Thinking about getting a car ready for later on this year i ordered a SRP speed 18k actually for a differant car , on looking at the two SRP motors i noticed the speed 18k had a magnet effect , i,m not that scientific but use the screw driver test, in other wise put a screwdriver across the case and test the magnet effect now on the unused older motor you can't pick it up with screw driver as it falls of as soon as you lift it up but on the new one not only can you pick it up it stays magnetised to the screwdriver.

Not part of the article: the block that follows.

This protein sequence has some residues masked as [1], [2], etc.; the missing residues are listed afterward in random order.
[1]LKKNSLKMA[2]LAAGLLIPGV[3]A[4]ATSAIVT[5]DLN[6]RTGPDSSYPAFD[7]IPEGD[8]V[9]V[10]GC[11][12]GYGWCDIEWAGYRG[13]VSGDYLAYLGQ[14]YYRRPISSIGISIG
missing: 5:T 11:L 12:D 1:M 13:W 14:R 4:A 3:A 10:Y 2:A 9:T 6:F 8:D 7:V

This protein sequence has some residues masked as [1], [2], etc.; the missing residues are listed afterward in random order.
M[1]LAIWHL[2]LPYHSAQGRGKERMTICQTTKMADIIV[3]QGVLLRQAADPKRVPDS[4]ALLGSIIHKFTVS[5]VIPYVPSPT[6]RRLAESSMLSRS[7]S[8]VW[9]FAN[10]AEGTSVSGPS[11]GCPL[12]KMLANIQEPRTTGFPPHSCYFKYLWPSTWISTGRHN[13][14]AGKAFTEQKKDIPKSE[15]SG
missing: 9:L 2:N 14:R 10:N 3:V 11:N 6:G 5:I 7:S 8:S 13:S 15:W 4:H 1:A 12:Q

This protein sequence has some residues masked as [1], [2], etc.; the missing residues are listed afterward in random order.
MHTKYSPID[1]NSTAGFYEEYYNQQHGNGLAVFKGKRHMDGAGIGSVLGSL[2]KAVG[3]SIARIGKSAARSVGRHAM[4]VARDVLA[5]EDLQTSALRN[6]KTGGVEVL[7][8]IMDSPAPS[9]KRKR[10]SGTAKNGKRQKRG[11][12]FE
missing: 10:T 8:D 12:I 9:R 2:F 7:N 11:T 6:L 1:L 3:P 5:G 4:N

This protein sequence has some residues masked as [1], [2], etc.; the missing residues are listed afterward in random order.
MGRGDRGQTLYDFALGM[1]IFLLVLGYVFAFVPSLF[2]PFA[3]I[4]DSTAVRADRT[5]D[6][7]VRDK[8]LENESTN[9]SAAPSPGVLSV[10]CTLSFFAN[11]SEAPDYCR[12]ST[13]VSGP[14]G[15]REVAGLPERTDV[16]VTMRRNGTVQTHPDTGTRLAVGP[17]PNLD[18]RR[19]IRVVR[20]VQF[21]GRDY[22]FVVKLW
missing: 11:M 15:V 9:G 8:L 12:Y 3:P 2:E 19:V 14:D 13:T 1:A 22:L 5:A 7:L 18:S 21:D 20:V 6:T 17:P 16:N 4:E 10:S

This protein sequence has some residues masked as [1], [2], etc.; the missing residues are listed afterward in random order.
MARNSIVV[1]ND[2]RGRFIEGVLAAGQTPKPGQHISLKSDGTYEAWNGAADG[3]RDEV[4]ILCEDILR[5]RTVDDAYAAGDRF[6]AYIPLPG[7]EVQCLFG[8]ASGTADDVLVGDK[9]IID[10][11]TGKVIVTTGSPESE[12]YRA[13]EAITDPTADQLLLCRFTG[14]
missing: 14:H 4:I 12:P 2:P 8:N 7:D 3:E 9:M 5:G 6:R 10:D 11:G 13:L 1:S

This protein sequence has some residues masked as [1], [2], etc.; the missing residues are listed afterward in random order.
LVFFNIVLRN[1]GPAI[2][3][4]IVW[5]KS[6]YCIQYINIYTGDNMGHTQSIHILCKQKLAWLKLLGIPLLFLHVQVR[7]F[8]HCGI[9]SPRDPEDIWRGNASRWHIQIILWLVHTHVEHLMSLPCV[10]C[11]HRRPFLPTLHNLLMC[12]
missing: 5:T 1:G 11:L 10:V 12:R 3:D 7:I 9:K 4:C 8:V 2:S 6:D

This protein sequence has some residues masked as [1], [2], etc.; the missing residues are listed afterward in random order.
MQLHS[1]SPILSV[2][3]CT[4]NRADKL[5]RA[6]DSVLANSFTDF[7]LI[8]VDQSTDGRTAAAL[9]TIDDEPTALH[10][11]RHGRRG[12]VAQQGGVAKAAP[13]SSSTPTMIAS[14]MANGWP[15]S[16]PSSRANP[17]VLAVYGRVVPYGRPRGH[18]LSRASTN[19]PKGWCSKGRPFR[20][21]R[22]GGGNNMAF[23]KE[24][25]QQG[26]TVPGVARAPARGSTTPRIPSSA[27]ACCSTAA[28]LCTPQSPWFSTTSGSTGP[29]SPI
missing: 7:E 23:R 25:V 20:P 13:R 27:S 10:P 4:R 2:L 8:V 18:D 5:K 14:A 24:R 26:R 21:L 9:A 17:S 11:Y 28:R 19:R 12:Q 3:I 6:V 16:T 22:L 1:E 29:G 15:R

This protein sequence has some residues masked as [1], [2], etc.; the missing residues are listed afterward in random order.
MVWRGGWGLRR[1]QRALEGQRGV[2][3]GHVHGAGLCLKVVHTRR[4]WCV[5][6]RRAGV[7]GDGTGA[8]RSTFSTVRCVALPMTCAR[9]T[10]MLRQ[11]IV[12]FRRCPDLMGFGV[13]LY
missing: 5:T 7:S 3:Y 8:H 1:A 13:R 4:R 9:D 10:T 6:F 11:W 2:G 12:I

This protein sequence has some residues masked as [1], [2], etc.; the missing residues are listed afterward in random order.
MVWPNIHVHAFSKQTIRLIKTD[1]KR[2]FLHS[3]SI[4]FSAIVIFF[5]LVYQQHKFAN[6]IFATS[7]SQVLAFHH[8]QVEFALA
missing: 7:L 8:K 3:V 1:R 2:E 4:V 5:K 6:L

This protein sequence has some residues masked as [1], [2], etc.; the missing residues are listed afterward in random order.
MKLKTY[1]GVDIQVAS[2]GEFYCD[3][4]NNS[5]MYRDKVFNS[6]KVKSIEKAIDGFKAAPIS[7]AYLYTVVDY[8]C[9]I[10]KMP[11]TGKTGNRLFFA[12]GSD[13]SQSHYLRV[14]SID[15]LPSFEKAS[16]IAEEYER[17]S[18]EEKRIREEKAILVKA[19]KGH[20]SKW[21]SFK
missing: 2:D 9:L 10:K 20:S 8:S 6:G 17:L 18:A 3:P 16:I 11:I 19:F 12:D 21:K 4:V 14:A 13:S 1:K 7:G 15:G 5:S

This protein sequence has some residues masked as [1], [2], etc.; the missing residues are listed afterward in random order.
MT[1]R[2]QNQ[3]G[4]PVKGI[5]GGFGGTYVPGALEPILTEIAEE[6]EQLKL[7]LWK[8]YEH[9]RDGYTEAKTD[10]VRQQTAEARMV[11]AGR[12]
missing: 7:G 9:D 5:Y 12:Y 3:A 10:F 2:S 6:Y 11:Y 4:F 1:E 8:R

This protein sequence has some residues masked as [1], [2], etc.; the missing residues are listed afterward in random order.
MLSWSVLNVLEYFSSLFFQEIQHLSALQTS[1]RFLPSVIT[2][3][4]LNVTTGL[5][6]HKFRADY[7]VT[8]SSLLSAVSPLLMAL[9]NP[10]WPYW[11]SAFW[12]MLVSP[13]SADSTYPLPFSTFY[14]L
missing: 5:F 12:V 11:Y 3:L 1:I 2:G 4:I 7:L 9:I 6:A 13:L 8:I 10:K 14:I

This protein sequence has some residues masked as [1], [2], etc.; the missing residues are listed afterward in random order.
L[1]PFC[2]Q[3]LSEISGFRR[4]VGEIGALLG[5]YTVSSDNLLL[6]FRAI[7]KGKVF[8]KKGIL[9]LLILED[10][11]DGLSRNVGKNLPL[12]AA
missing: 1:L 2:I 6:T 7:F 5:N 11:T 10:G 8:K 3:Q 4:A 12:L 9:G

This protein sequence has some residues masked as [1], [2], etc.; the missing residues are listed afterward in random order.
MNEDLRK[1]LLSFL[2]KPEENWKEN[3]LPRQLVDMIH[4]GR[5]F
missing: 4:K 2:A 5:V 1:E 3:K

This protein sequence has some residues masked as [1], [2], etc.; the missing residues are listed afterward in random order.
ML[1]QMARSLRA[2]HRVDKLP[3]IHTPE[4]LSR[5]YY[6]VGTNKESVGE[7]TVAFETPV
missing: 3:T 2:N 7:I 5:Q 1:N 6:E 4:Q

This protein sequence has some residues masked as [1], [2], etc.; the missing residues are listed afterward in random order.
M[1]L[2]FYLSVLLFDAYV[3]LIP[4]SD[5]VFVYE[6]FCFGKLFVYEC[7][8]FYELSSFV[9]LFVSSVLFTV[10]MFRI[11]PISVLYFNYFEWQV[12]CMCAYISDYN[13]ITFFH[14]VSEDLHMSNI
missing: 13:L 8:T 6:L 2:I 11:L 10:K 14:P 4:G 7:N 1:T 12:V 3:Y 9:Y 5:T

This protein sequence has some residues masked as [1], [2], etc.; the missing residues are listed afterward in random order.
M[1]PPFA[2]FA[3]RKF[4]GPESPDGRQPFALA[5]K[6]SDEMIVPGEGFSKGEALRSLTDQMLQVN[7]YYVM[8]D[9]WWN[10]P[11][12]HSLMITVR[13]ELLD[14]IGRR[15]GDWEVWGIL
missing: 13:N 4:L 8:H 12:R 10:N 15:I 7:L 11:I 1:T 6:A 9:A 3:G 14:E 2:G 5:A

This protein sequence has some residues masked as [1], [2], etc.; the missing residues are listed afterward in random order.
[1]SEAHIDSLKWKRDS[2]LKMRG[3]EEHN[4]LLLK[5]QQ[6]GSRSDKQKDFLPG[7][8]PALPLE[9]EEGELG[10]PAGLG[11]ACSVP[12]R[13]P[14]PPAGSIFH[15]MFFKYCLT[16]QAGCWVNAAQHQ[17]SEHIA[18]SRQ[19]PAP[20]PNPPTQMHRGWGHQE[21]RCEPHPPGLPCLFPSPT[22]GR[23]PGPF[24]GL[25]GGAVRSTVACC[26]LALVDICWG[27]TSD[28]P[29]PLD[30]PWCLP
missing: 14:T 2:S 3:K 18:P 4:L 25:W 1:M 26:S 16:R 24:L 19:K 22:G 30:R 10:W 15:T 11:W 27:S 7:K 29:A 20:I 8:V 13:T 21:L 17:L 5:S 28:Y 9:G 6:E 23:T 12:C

Now this is just my way of testing motors but to my mind the later SRP18K S can has better magnets and seems to run a lot better with no load on it , now my theory is that these motors are made in batches and i,m guessing possibly by a differant maker so again possibly the later one's have been uprated in that way.
Now thinking furthur i tried this with a earlier Slot it 23 and the latest one both not been used and found the magnet pull very similar to the SRP the later motor seems to have better magnets, the only reason i mention this is some people race classes with all using the same motor , and lads it may not be exactly the same motor after all.

#8 Caddo

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Posted 13 June 2019 - 12:09 AM